A graduate of Yorktown High School in Arlington, Va., Wilkins earned a bachelor’s degree in English from GW in 1981 and since then has been effectively communicating with athletes, students, alumni and the local, national and international rowing communities. In addition, he has used rowing to aid and develop GW worldwide recognition with institutions such as Oxford and Cambridge universities in England and Hitotsubashi and Tokoyo universities in Japan.

Wilkins resides in Long Beach, Calif., with his wife, Jennifer Keene, also a GW crew graduate (’84). Paul now coaches at Orange Coast College in Costa Mesa, Calif.

GW Hall of Fame Page

Alan Nadel, GW Athletic Hall of Fame

Alan Nadel, a 1971 graduate who five years later gained his law degree at GW, becomes the first athlete from the school’s crew program to gain Hall of Fame membership, He was a three-year crew letterman, a two-year captain of the squad and in 1970 was the team’s most valuable oarsman.

While gaining his bachelor’s degree in chemistry, Nadel, 42, has successfully pursued a career in the field of law. He is a founding partner in the firm of Panitch, Schwarze, Jacobs & Nadel, which specializes in patent, trademark and copyright low in Philadelphia, Pa. An active alumnus for the past 20 years, he is a member of the University’s Reunion ’91 Class of ’71 Committee. Nadel and his wife, Marcy, who have two children, Russell and Fran, reside in Wyncote, Pa.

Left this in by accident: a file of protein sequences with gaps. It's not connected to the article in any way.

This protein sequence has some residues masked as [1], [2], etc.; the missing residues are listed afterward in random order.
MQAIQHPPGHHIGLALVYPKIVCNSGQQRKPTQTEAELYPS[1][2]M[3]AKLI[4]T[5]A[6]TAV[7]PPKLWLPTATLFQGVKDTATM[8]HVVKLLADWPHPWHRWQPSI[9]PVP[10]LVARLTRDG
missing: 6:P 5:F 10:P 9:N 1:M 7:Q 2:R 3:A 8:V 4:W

GW Hall of Fame Page

Tina Brown, GW Athletic Hall of Fame

Tina Brown (’90) is one of the most accomplished women’s rowers in the history of George Washington University. The 1990 Lynn George Outstanding Female Athlete Award recipient, Brown was instrumental in helping the GW Varsity 4 to some of its best finishes in program history, including victories at the 1990 Dad Vail Regatta and consecutive second-place finishes at Collegiate Nationals (1989-90).

Brown is one of three female rowers from GW to represent the United States at the national level, as she competed at the 1992 Summer Olympics in Barcelona, Spain. Brown returned to GW in 1993 as an assistant coach and helped head coach Paul Wilkins guide the Colonials to an unprecedented run of success.

She currently serves as head rowing coach at Orcas Island Rowing Association in Olga, Wash.

GW Hall of Fame Page

Linda Miller, GW Athletic Hall of Fame

Linda S. Miller was a two-year Colonials letter winner in women’s rowing in 1993 and ’94 after transferring to GW from Boston University. Her efforts helped to elevate the women’s program. Miller, elected captain as a senior by her teammates, was a member of the GW Varsity 8 that won the Southern Intercollegiate Rowing Association (SIRA) Regatta. She also won a bronze medal at the Champion International Regatta (now the ECAC League Championship).

For the next six years, Miller trained full-time for the U.S. National Team (’94-2000) in an effort to pursue her dream of becoming an Olympic athlete. During that time, she was a member of the national team at the 1997, ’98 and ’99 World Rowing Championships. She won a bronze medal in the women’s pair at the 1998 World Championships at Cologne, Germany and a silver medal in the women’s eight at the ’99 World Championships in St. Catharine’s, Canada.

In 2000, Miller became GW’s third women’s rowing Olympian when she earned a seat in the U.S. women’s eight at Sydney, Australia. Racing in the premier event six years after concluding her GW rowing career, Miller helped the U.S. to a sixth place finish.

A native Washingtonian and a member of the Potomac Boat Club, Miller, is a graduate of T.C. Williams High School in Alexandria, Va. Married to Martin Lowenfish, she and her husband live in Washington, have one son, Luke. Earning a Master of Public Policy at GW in 2005, she is now a policy analyst at the U.S. Government Accountability Office (GAO).

GW Hall of Fame Page